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How To Guide: NoodleTools Citing & Research: Include Annotations

This guide is chock full of tutorials that will show you how to create an account, work with projects, create citations, and do other research tasks in NoodleTools

What is an annotated bibliography?

Watch this tutorial (3:12) created by the Carnegie Vincent Library at Lincoln Memorial University to better understand the basics of annotated bibliographies.

"Annotated Bibliographies: An Illustrated Guide." YouTube, uploaded by Lincoln
     Memorial University, 18 Apr. 2012, Accessed 16 July

I'm Supposed to Include Annotations with My Sources. What Does That Mean?

All citation forms in NoodleTools end with an Annotation field, shown below, so that you can create descriptive or evaluative comments for each citation. 

When the Annotation field is filled in, the text is automatically added at end of the citation on your Sources page.


A bibliography that contains a summary and/or assessment of each source is generically called an annotated bibliography. Annotations can range from a short phrase or sentence description to a paragraph which analyzes and critically compares it it to other sources in the list.  

descriptive annotation summarizes the content (e.g., the main idea, content, and plot) and explains its value to your research. When relevant to your research, concisely include the following information:

  • What is the scope of this source? Is it an overview, a manual, a critical analysis of one point of view, an in-depth explanation of a phenomenon?
  • How is the time and place of this publication relevant? Is it a primary source (e.g., written by an observer of events, a report of the author’s original research)?
  • Why are the author's credentials or expertise related to my research topic? What is the author’s reputation among other experts?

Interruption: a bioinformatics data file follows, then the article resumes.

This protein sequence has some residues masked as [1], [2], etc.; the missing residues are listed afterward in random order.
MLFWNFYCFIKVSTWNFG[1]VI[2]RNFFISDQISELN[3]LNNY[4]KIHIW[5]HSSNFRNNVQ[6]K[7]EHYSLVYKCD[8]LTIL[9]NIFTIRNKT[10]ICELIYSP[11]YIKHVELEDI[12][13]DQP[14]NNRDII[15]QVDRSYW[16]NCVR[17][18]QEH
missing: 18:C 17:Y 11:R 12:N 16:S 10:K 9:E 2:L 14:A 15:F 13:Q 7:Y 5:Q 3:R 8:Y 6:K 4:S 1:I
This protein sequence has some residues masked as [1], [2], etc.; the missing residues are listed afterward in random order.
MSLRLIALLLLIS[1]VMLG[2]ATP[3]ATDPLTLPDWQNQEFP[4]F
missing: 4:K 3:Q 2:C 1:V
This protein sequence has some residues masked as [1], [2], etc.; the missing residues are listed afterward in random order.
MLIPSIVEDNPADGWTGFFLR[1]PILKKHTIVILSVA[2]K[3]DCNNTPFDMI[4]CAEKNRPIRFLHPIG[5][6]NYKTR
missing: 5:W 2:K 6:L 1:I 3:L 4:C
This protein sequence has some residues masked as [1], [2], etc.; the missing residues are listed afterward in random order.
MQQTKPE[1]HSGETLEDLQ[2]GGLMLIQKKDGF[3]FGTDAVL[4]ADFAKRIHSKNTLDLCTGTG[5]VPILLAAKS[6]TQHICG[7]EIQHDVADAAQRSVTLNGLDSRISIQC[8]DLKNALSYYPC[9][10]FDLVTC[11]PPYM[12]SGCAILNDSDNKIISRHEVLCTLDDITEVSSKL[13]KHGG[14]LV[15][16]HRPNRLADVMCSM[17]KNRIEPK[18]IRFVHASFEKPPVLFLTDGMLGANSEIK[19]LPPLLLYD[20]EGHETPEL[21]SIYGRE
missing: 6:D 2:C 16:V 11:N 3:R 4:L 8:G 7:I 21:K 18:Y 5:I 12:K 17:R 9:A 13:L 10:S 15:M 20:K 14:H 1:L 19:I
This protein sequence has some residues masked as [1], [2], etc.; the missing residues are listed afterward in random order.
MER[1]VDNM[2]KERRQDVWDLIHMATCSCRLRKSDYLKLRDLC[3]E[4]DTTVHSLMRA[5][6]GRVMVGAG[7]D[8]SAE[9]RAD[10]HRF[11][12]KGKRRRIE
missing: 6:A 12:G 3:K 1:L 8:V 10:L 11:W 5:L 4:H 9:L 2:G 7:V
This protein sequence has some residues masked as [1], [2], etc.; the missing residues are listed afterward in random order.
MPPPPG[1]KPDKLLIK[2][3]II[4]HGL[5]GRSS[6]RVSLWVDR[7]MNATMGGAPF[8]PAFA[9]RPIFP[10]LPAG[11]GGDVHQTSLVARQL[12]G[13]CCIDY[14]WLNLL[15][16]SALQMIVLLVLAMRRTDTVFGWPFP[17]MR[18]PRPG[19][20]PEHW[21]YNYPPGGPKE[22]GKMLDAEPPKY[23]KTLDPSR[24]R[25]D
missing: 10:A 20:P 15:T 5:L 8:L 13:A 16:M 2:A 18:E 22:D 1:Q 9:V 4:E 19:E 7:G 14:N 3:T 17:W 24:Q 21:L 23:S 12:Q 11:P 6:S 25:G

• What is the purpose of this source? Is the author's intention to persuade, to inform, to analyze, to inform, or to argue for a point-of-view?
  • What is the writing genre and format? Is it an essay, a Web page, a peer-reviewed journal article, a reference work, a blog entry, a video clip? Are there distinctive design features that enhance the communication?
  • What knowledge level is expected of the reader? Has it been written for a general reader, a scientist, a high school student, an instructor? Is the writing style and information appropriate to that audience?
  • How did it help you understand your topic? How did you use it? Did its bibliography lead you to new sources?

critical annotation includes a description (see above), then evaluates the quality of your source related to others and the value of its information to your research.

  • What is missing or questionable?
  • Is there evidence of bias or distortion?
  • Are there errors or weaknesses?
  • How does this source fit with or compare to other sources used?

If you add annotations, you may wish to add the word "Annotated" to your source list title. To change the title, go to Print/Export > Formatting Options, click any of the three "Annotated" title options at item 4 in the following screenshot (highlighted in red) to change the list title.



See also: 

Creating a Descriptive Annotated Bibliography

Creating a Critical Annotated Bibliography for History

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